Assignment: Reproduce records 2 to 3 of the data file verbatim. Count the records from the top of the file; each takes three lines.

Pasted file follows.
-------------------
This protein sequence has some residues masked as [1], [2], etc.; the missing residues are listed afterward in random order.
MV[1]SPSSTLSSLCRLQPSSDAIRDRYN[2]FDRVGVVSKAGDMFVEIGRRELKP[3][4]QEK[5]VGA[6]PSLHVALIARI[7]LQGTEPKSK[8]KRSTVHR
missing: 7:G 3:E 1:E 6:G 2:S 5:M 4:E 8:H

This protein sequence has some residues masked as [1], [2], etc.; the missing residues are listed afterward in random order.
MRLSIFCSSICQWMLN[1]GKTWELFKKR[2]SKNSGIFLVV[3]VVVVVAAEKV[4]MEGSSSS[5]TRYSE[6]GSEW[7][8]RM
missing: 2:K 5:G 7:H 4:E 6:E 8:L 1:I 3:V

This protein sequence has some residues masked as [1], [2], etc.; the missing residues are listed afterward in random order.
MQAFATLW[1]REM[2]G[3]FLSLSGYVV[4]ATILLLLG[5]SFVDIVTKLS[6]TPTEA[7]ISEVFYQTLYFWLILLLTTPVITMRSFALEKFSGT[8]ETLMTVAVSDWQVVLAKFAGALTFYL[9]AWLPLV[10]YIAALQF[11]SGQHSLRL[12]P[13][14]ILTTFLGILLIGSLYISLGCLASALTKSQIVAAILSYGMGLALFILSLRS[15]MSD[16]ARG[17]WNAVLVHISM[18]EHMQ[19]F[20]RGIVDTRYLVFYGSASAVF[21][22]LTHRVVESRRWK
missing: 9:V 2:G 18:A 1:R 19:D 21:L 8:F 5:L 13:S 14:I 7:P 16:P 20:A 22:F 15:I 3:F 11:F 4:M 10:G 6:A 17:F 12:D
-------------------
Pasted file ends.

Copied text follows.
This protein sequence has some residues masked as [1], [2], etc.; the missing residues are listed afterward in random order.
MRLSIFCSSICQWMLN[1]GKTWELFKKR[2]SKNSGIFLVV[3]VVVVVAAEKV[4]MEGSSSS[5]TRYSE[6]GSEW[7][8]RM
missing: 2:K 5:G 7:H 4:E 6:E 8:L 1:I 3:V

This protein sequence has some residues masked as [1], [2], etc.; the missing residues are listed afterward in random order.
MQAFATLW[1]REM[2]G[3]FLSLSGYVV[4]ATILLLLG[5]SFVDIVTKLS[6]TPTEA[7]ISEVFYQTLYFWLILLLTTPVITMRSFALEKFSGT[8]ETLMTVAVSDWQVVLAKFAGALTFYL[9]AWLPLV[10]YIAALQF[11]SGQHSLRL[12]P[13][14]ILTTFLGILLIGSLYISLGCLASALTKSQIVAAILSYGMGLALFILSLRS[15]MSD[16]ARG[17]WNAVLVHISM[18]EHMQ[19]F[20]RGIVDTRYLVFYGSASAVF[21][22]LTHRVVESRRWK
missing: 9:V 2:G 18:A 1:R 19:D 21:L 8:F 5:L 13:S 14:I 7:P 16:P 20:A 22:F 15:I 3:F 11:F 4:M 10:G 6:A 17:F 12:D